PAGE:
Pickens embraces electric vehicles, predicts $140 oil by 2011

Turns out you can teach an old dog new tricks.

Billionaire oil man T. Boone Pickens, who once pushed natural gas as the only way to get off of oil imports, said at today’s National Clean Energy Project (see live-blogging here):

Diesels should be replaced by natural gas. Light-duty vehicles go to the battery.

Yes, the 80-year-old Pickens has been edging slowly in that direction, since running cars and light trucks on natural gas never made much sense (see “Memo to T. Boone Pickens: Your energy plan is half-brilliant, half-dumb” and “Pickens’ natural gas plan makes no sense and will never happen”). But this was the bluntest I had heard him.


The problem for his messaging, of course, is that even if you replace half of highway diesel use with natural gas over the next decade — a huge accomplishment — that would be under 10% of all U.S. petroleum use and barely make a dent in oil imports and the trade deficit 10 years in 2020.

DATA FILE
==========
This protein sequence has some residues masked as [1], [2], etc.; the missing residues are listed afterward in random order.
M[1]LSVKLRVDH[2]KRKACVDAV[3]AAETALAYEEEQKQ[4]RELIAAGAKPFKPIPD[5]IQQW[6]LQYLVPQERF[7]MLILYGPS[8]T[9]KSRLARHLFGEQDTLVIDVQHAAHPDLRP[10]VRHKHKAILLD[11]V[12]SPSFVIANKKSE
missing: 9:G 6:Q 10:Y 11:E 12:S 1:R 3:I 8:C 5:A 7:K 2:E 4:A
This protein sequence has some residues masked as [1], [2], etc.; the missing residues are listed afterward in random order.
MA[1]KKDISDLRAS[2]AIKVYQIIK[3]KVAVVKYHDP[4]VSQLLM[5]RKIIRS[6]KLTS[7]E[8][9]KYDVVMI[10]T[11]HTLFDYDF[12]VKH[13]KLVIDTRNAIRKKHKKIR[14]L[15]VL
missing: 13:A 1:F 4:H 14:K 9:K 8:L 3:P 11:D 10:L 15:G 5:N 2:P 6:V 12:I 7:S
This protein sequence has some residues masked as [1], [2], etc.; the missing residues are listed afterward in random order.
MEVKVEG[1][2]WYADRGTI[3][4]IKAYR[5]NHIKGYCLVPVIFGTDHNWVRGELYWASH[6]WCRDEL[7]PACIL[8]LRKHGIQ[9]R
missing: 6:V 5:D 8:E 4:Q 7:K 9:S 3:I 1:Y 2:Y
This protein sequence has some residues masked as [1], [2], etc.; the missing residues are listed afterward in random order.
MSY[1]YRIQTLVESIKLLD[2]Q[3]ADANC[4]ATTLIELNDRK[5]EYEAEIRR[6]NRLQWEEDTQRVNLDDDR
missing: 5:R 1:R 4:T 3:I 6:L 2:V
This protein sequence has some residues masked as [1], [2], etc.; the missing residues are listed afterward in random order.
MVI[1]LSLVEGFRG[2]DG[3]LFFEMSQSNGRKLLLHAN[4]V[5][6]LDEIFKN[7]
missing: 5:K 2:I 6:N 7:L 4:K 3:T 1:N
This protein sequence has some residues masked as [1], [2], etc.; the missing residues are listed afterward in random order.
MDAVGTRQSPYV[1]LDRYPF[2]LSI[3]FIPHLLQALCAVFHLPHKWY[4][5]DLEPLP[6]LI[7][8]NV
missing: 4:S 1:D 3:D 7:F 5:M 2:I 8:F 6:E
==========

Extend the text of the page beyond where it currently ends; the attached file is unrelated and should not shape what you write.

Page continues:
Pickens also said made his prediction that we will be back at $140 a barrel oil in 2 years, which I tend to agree with unless this global recession turns into a global depression, which remains possible.

He also cannot bring himself to acknowledge that it is his fellow conservatives who are the stumbling block to the high-renewable future he advocates. After all the strong, positive comments from so many speakers about the need and the practicality of a clean energy future, he warned:

“Don’t be stopped by that 10% who are going to be opposed to everything.”

Sadly, however, it ain’t 10% — it is closer to 41% in Congress, where it matters — and they are all his political allies, as I have noted many times:

He told the story of this 90-year-old guy would lived his entire life in a small town in Texas. A reporter said to the guy, you must’ve seen a lot of changes in your life, to which he replied, “Yes, and I was against every one of them.”


That is the conservative weltanschauung (see “George Will nails the difference between conservatives and progressives”).

If we do make the transition to a clean energy economy in time to avert catastrophic warming, it will be because of leadership by the kind of progressive who were at today’s summit. If we don’t, it will be because Pickens conservatives pals have succeeded in blocking action, demagoguing the issue, and convincing enough of the media and the public that business as usual is the best strategy.

I’m glad Pickens is pushing renewable energy, but he doesn’t need to preach to our choir, he needs to preach to his flock.